Support for the Anti-Solar Amendment 1 Is Plummeting, Poll Says

Nearly every major newspaper in Florida has told people to avoid Amendment 1 like a nest of Aedes aegypti mosquitoes. The amendment is deceptive and designed to prevent Floridians from obtaining solar panels despite fraudulently claiming to be pro-solar. It's being pushed by corporations such as Florida Power & Light, ExxonMobil, and Koch Industries.

Floridians finally seem to be getting the message about the bogus amendment. According to a new poll released by Saint Leo University, support for Amendment 1 has dropped from 84 percent of the state in September to 59.8 percent in October.

Because 60 percent of voters need to approve the amendment before it passes, Saint Leo's poll shows that — if the downward trend continues — citizens are on their way to killing the initiative.

For now, it's still a tight race, though the combined effort of newspaper editorial boards and activist mailers and demonstrations seems to be working.

“This movement away from support for Amendment 1 is a sign that the social media campaign is working,” Frank Orlando, Saint Leo University's Polling Institute director, said in a release. “Opponents of Amendment 1 clearly don’t have the financial power that the utility companies do, but they’ve been very effective at getting their message out via forums like Facebook. In addition, the fact that almost every major newspaper has come out against the amendment has made this a much tighter race."

For more than a year, environmental activists have warned that Amendment 1 is written to trick consumers. The group Consumers for Smart Solar backs the bill, but that group is actually made up of fossil fuel companies and appears to have nary a "consumer" in its midst.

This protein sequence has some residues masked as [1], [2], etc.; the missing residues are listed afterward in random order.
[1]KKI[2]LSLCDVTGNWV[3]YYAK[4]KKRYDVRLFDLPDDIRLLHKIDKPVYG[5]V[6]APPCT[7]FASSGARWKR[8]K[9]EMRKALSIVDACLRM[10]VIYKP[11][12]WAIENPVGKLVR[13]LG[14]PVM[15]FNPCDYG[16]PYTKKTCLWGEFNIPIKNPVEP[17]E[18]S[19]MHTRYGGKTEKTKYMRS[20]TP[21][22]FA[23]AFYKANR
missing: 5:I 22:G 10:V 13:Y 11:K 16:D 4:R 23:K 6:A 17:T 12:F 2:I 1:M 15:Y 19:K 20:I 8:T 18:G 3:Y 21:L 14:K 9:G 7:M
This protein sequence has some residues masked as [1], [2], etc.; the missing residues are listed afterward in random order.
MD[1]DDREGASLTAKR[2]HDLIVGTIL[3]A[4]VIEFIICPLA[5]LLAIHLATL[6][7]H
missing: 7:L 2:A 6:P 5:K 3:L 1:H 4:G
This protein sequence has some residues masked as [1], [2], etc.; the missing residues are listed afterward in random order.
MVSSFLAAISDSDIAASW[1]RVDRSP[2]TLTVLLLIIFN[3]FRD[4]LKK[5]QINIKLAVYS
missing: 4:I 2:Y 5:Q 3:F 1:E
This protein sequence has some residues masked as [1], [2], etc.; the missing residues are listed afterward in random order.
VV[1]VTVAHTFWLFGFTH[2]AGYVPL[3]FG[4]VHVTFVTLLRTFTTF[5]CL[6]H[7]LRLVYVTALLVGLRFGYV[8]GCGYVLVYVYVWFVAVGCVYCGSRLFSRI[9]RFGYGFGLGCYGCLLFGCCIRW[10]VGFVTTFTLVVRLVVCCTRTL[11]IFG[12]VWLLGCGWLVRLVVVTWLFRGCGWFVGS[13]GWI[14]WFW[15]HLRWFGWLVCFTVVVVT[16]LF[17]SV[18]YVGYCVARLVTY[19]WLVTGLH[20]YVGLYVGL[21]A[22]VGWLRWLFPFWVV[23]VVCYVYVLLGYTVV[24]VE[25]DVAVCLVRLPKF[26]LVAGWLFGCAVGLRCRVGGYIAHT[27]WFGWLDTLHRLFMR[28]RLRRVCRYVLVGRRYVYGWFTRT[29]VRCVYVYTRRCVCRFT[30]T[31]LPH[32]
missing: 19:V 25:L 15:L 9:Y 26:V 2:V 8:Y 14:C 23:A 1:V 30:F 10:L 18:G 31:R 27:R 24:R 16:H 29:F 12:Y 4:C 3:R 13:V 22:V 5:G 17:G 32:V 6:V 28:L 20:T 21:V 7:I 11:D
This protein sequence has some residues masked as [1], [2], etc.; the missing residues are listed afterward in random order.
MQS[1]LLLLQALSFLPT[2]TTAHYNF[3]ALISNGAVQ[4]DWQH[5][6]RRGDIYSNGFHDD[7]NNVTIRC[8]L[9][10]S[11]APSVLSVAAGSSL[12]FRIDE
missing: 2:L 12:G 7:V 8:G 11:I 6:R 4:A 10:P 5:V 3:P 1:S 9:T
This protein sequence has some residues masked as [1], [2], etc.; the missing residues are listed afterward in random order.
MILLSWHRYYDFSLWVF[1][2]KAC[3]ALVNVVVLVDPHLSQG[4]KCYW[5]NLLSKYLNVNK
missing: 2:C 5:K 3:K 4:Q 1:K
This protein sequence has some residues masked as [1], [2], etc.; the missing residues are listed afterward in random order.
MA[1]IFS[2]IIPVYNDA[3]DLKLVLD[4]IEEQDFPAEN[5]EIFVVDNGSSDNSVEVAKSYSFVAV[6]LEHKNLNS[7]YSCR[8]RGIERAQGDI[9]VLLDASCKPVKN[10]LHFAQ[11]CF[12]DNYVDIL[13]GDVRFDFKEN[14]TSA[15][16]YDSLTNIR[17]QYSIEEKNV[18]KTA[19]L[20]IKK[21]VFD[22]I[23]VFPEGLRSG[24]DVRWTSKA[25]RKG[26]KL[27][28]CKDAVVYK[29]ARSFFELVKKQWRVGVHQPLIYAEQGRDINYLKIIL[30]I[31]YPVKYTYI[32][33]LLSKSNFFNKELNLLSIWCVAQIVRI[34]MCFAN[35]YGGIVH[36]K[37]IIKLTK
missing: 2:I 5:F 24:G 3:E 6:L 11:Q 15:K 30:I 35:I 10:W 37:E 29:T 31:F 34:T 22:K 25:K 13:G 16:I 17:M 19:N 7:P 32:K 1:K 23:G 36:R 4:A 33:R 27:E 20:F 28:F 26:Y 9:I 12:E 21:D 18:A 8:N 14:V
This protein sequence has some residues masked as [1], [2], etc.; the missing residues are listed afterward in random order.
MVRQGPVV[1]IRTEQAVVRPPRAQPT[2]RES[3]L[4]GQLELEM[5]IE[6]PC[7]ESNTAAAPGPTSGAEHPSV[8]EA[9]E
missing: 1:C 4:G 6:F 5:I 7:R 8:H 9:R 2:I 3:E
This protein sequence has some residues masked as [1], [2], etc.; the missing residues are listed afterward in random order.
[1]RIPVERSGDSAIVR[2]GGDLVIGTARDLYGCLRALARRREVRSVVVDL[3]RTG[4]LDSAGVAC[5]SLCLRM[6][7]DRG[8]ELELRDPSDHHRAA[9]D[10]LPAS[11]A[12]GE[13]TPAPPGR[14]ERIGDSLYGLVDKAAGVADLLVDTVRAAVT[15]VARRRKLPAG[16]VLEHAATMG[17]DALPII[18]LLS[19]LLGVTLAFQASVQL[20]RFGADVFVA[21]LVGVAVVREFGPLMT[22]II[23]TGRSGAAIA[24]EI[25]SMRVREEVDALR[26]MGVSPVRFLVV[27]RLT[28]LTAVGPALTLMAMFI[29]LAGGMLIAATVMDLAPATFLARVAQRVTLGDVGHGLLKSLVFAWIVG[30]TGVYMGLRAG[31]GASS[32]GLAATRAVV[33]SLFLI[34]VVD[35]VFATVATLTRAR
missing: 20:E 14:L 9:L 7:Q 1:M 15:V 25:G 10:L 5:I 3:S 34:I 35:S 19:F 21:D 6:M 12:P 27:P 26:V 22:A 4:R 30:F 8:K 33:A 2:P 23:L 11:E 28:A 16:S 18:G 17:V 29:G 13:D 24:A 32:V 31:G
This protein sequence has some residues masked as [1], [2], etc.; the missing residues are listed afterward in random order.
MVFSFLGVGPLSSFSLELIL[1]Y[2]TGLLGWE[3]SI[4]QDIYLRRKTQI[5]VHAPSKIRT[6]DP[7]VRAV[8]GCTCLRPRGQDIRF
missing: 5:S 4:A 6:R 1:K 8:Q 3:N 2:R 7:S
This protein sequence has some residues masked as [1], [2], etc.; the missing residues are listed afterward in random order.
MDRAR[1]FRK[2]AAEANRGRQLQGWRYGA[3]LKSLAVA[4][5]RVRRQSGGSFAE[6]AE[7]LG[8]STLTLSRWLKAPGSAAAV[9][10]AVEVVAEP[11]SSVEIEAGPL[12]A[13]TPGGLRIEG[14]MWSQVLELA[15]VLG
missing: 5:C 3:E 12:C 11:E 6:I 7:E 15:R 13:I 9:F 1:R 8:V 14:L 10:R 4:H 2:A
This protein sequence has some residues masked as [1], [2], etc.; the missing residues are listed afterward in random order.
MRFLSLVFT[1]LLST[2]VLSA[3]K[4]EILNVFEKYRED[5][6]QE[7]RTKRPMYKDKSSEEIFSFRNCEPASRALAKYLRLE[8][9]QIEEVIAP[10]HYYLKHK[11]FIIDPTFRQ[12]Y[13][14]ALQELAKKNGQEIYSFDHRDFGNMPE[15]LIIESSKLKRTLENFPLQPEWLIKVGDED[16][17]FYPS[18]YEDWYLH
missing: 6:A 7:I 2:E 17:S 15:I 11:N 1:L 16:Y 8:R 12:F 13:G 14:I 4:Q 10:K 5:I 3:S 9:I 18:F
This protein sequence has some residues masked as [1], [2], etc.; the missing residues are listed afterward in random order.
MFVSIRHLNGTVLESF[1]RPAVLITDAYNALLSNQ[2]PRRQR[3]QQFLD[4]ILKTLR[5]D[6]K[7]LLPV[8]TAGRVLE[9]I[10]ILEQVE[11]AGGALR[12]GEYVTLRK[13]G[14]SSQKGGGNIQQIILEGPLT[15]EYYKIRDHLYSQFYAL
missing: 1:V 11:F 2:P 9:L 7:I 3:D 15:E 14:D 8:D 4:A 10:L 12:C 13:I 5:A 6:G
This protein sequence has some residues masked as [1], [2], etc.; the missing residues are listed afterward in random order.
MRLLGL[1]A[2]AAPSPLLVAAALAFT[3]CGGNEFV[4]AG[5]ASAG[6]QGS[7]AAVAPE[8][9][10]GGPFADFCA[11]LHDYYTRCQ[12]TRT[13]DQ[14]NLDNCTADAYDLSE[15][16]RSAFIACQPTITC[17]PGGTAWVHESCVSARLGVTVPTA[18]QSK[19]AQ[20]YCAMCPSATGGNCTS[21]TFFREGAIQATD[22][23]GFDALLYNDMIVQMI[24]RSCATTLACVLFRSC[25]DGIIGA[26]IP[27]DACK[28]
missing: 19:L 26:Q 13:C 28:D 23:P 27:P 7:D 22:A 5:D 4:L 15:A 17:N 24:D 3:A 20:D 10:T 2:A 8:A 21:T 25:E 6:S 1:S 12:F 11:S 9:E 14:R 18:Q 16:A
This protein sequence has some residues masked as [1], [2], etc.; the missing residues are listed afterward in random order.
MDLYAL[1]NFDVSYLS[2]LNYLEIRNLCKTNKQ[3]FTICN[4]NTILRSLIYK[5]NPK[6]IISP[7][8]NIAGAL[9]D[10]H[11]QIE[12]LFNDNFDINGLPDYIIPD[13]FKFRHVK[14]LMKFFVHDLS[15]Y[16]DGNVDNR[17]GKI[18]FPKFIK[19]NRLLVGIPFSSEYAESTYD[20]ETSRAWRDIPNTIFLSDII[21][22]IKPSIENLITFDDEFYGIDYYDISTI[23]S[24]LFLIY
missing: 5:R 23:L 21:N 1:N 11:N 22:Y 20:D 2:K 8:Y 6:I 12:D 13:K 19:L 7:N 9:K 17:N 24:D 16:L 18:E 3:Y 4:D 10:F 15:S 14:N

Consumers for Smart Solar claims the new amendment will give people the right to own solar panels for their homes. But consumers already have this right — instead, the rest of the bill's text basically ensures that utility companies control solar power in Florida for the rest of time. This is bad, because utility companies such as FPL are the very reason the Sunshine State has few solar panels to begin with.

If Amendment 1 passes, critics say, the new rules could actually make it more expensive for people to own solar panels at home.

In case the bill's wording wasn't clear enough: Last month, the Miami Herald obtained audio of one of the bill's backers straight-up admitting Amendment 1 was written to deceive people. (But the oil-industry influence was clear already: Rolling Stone reported in 2015 that Consumers for Smart Solar was formed only to distract people from a real pro-solar ballot initiative that never passed.)

Oddly, Saint Leo's poll said support for the amendment had jumped from 77 percent in June to the aforementioned 84 percent in September. It took a strong-armed media campaign to persuade people that oil-industry executives were working to deceive them.

Imagine that: Florida seems to be listening to newspapers for once.
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Jerry Iannelli is a former staff writer for Miami New Times from 2015 to March 2020. He graduated with honors from Temple University. He then earned a master's degree in journalism from Columbia University.